You don’t think of Trans-Atlantic airlines as being ones where you don’t get a complimentary meal on board. But sure enough, there are plenty that don’t offer the service. Most of them are branded as “Budget Carriers”, however, like Norwegian Air, who fly out of the U.S. East Coast to the UK and Europe.
Others, like Canada’s WestJet, have for years sat somewhere in the middle. They started as a low-cost carrier alternative to Air Canada (think what Virgin Blue once was to Australia’s Qantas), but they now sit as Canada’s second largest airline with some $5 billion in annual revenue. But until this year, they didn’t offer free meals on any of their services – and that included flights that went for as long as almost ten hours across the Atlantic (as with the Vancouver to London route), which prompted plenty of complaints. But the airline insisted their passengers “do not want to pay for things they do not need or want, and that includes expensive meals”, and refused to budge on this aspect of their model.
I for one certainly prefer “expensive meals” to nothing, and to people bringing on their own, stinky fast food, which we’ve all experienced. But I digress…
Thankfully, the airline has changed its tune since launching the low-cost carrier Swoop, which has pushed them towards positioning themselves as a true full service carrier. But the changes have been slow, and most flying on most routes won’t have noticed any changes to their services since Swoop launched last year. However throughout 2019, WestJet have slowly been introducing the 787 Dreamliner on select routes. Firstly from Calgary to Europe, and two months ago they added 787 services from Toronto – including a daily service for one of the airline’s most popular international routes, Toronto to Gatwick (London).
Up until late October of this year, the airline had been using their dated 767 aircraft on the route, and on the 7+ hour flight wouldn’t serve any complimentary food – bar some pretzels – and of what limited hot food they did sell on the plane, they had usually run out by the time they got to your seat. I last flew the route in September, and really found it a trying experience.
In one respect, I’m in two minds about the necessity of free food on a flight, especially if it is keeping prices low by keeping it optional, and you know it ahead of time. But when you’re over 4 hours, you just need to eat – and while being able to purchase food in itself should alleviate these concerns, if it’s going to be sold out by the time it gets to you, because the airline didn’t bring enough food for everyone, the argument is null and void. And let’s not forget that in the first instance, they didn’t provide any hot food options to guests with specific dietary requirements, even for a fee. In the case of this flight, if you had been unable to eat dairy, for instance, you would have been screwed.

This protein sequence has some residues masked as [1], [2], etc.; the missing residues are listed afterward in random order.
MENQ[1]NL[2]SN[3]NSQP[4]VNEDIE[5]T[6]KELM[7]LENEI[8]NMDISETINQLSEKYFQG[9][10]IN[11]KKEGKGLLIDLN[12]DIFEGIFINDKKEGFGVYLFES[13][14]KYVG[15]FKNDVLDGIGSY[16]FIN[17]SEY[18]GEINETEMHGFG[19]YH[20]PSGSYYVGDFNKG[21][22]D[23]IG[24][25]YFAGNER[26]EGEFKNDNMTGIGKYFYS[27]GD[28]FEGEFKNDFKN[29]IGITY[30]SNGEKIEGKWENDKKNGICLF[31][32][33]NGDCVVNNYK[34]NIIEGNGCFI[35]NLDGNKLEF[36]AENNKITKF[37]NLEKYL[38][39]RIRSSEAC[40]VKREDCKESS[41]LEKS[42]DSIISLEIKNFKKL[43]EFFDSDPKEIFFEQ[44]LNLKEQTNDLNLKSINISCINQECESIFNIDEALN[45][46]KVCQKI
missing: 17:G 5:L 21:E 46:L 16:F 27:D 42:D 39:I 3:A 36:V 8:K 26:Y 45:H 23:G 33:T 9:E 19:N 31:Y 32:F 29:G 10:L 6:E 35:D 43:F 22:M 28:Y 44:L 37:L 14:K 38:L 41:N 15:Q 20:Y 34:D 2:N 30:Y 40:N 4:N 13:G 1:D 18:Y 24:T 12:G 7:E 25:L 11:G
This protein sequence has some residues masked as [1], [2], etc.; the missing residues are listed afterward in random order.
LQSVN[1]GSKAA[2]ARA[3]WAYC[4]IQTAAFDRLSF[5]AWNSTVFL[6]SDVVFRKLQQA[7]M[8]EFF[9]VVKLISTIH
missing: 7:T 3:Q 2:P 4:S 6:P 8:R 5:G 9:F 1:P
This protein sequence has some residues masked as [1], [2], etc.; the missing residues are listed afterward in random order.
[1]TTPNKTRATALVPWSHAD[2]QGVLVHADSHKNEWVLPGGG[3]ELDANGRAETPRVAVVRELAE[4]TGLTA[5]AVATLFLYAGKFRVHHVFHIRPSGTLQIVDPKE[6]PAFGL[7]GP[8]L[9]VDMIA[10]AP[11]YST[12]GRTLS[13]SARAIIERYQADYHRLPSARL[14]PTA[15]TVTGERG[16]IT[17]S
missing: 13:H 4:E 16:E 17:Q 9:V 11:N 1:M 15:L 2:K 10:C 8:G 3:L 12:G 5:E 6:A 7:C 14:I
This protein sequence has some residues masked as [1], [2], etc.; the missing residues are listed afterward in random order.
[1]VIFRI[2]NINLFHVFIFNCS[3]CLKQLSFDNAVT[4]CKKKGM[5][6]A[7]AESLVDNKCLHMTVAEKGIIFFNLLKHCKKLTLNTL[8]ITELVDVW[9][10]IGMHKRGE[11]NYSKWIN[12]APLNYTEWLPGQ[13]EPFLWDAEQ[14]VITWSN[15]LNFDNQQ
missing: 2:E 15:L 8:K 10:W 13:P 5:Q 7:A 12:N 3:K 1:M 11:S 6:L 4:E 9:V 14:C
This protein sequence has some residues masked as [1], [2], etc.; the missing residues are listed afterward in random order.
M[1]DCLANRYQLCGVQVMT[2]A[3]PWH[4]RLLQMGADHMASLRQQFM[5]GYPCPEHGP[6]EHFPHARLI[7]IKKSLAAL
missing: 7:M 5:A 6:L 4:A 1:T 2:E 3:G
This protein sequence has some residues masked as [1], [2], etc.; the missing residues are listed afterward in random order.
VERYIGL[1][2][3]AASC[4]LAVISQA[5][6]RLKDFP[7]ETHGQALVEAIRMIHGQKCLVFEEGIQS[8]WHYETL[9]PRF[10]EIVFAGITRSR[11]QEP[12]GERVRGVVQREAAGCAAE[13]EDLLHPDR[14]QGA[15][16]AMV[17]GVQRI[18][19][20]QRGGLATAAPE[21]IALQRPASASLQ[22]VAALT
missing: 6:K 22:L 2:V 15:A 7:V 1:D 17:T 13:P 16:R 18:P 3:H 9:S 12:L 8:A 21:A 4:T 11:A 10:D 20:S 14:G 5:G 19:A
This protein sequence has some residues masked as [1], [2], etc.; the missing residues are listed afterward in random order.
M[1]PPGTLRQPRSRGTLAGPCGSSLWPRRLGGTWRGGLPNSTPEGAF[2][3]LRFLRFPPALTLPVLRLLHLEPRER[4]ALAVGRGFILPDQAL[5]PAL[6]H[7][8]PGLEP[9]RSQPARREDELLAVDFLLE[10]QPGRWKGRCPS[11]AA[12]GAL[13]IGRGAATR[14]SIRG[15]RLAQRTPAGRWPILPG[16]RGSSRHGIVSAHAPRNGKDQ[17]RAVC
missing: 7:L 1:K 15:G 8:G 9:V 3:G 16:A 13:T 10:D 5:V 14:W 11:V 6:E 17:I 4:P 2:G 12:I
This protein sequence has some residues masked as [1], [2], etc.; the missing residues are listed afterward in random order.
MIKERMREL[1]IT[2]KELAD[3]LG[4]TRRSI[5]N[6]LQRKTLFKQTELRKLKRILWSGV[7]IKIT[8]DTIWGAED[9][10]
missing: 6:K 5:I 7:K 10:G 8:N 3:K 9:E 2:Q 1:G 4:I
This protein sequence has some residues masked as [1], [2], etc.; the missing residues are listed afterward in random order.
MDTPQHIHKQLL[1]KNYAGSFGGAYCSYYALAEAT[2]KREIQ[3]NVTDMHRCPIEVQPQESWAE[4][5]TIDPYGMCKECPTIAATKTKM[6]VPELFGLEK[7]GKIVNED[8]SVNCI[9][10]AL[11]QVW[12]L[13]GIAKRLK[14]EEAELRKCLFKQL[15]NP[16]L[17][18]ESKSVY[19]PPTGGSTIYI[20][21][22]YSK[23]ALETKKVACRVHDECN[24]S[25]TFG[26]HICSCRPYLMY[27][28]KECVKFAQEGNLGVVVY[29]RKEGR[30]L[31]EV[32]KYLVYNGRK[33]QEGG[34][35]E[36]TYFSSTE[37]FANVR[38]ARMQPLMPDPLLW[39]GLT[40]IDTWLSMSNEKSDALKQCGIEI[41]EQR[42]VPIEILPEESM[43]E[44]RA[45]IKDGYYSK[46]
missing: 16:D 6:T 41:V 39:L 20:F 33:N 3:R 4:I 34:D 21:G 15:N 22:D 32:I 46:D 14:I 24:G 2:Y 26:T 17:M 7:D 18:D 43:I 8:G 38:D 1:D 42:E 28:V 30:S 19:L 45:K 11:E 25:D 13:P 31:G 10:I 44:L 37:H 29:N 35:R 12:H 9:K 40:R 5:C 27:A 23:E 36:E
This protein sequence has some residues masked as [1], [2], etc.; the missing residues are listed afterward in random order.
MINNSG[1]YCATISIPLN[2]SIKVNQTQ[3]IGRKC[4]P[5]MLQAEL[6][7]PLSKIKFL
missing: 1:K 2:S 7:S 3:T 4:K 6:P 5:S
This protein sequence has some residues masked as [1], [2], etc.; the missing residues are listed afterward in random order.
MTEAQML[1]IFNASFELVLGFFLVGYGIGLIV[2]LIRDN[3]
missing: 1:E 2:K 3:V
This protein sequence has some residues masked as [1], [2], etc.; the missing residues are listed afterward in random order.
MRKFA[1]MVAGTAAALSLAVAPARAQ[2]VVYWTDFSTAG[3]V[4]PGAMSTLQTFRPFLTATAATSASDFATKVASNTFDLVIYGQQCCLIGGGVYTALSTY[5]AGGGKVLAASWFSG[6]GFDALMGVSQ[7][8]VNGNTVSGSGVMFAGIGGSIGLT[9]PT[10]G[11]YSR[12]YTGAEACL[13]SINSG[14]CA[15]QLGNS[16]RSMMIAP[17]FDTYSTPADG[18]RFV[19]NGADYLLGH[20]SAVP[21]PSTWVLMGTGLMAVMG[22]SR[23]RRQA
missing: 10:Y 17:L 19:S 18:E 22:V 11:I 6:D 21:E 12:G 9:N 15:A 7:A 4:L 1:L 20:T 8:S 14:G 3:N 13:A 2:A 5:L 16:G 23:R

With the new 787 service, they have introduced complimentary food and drink to all cabins, and yes – they have 8 dietary options available as long as you book it in 24 hours or more before your flight. I have yet to fly on the new Dreamliners myself, but reports are that on the Toronto to London route, two meal options are generally provided, and alcoholic beverages are among the complimentary offerings. The airline provides the menus to guests through the screens on the back of their seats. Early reviews of the service have called it competitive in the full-service market, and it sounds to be a breath of fresh air from an airline who have resisted the enhanced service for so long.
Trans-Atlantic services still exist from the airline, particularly out of Halifax, on the older 767 and 737 aircraft. And they don’t seem to be planning to make any changes to those services anytime soon. So make sure you’re flying on the 787 when you book your flights from Canada to London, should you want to enjoy the complimentary meals. And due to the cheaper costs of running the 787, and the extra passenger count, prices remain competitive on the route. As of December 2019, the only 787 routes from London (Gatwick) are to Calgary and Toronto – though daily seasonal summer services between Vancouver and London will commence on 26th April 2020.
As for whether or not they’ll be bringing a service to Australia, this doesn’t seem to be in the immediate pipeline, however they’ll have to be considering it. Right now they offer codeshares to the country with Qantas, in a deal not unlike Virgin Australia’s partnership with Air Canada. Basically, it’s for direct flights that connect out of LAX. The Dreamliners are already flying to Maui in Hawaii, so surely it’s only a matter of time before they take the leap to New Zealand and Australia.
For more details head to westjet.ca.